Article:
By Marshall Smith

Proposition 68, titled the “Parks, Environment and Water Bond,” would allow the state to sell $4.1 billion in general obligation bonds to pay for improvements in water and park infrastructure — specifically for creating and rehabilitating state and local parks, natural resources protection projects and climate-adaptation projects. It appropriates money from the general fund to pay off bonds. It requires non-state matching funds for certain projects. And it requires annual audits.
Funds will be allocated in roughly equal parts to: 1) natural resource conservation and habitat resiliency ($1.5 billion), 2) parks and recreation ($1.3 billion) and 3) water ($1.3 billion), including flood protection, groundwater recharge and cleanup, safe drinking water and water recycling.

The proposition requires regular public reporting of how bond funds are spent and authorizes financial audits by state oversight agencies.

According to drafters of the measure, including state Sen. Kevin de Leon, D-24, Los Angeles, this is the first measure put before voters to correct for underinvestment in parks, wildlands and water systems in poorer communities. “We’re making the investment in our underserved communities a priority,” said Mary Creasman, state director of government affairs for the Trust for Public Land. “That’s different than what we’ve seen in the past.”

De Leon called the initiative the first bond measure to focus on “social equity,” improving and building recreational infrastructure in low-income communities in areas such as the Central Valley and the Inland Empire.

Prop 68 requires that between 15 and 20 percent of bond funds be dedicated to projects in communities with median household incomes less than 60 percent of statewide average, or about $39,980 in 2016. The largest single allocation of bond revenue, $725 million, would go toward “park-poor” neighborhoods in accordance with the 2008 Statewide Park Development and Community Revitalization Act’s competitive grant program.

Specifically, the initiative authorizes $725 million for creating and expanding safe neighborhood parks in park-poor neighborhoods; $200 million for per-capita grants to local governments for improving local parks; $15 million in grants to cities and districts in urbanized counties with populations of 200,000 or less for park and recreation services; $30 million in grants to regional park districts, counties, open-space districts, joint-powers authorities and eligible nonprofit organizations to restore and improve parks; and $218 million for restoring and preserving existing state-park facilities.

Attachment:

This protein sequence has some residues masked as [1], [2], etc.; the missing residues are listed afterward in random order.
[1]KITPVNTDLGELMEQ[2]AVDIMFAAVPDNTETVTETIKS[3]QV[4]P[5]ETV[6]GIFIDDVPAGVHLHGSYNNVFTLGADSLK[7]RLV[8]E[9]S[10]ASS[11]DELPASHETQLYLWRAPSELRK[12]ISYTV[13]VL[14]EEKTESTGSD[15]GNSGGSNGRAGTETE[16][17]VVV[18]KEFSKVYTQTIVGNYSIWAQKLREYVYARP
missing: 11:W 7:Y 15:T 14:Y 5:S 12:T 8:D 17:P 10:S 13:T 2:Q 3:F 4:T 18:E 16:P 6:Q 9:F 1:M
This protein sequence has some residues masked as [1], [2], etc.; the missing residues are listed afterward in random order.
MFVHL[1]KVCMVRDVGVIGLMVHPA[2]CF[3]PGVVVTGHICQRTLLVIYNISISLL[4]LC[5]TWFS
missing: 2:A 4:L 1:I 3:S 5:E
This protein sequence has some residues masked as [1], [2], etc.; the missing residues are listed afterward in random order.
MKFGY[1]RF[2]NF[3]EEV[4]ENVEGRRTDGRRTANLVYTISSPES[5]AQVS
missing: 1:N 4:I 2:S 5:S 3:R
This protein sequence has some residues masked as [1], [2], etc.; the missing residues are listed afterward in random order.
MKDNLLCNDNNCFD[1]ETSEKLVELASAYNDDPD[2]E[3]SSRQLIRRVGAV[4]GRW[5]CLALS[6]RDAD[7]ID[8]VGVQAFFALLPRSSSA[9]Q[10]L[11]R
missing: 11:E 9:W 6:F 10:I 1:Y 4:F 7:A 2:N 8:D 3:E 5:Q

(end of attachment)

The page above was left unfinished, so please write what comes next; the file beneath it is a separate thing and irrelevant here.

The measure also would redirect $100 million in unissued bonds from previously approved bond measures to similarly benefit underserved communities.

The non-partisan Legislative Analyst’s Office projects fiscal impact of $200 million annually over the next 40 years in state-bond repayment costs and savings to local governments, likely averaging several 10s of millions of dollars annually over the next few decades.

Supporters include the California Democratic Party, Gov. Jerry Brown, Lt. Gov. Gavin Newsome and former Mayor Antonio Villaraigosa of Los Angeles. Supporting organizations include the California Chamber of Commerce, the California State Parks Foundation, the Environmental Defense Fund, the League of California Cities, the Nature Conservancy, and the State Building and Construction Trades Council of California.

Opponents include Jon Coupal, president of the Howard Jarvis Taxpayers Association, and state Sen. John Moorlach, R-37, portions of Orange County.

Editorial opinion throughout the state is generally favorable with the Los Angeles Times cautioning that, “There will always be an element of faith involved in borrowing. But the risk is not unreasonable, and not financing water bonds will leave the state unprepared for the future.” Editors add that with the measure, “The state would continue to spend 6 percent or less of any given year’s general fund revenues on bond interest payments [although] we can’t know for certain how much revenue the state will have in any given year.”

Since 2000, voters have authorized about $27 billion in general-obligation bonds in statewide elections to fund various natural resources projects, according to the LAO. Of this amount, about $9 billion remained available for new projects as of June 2017.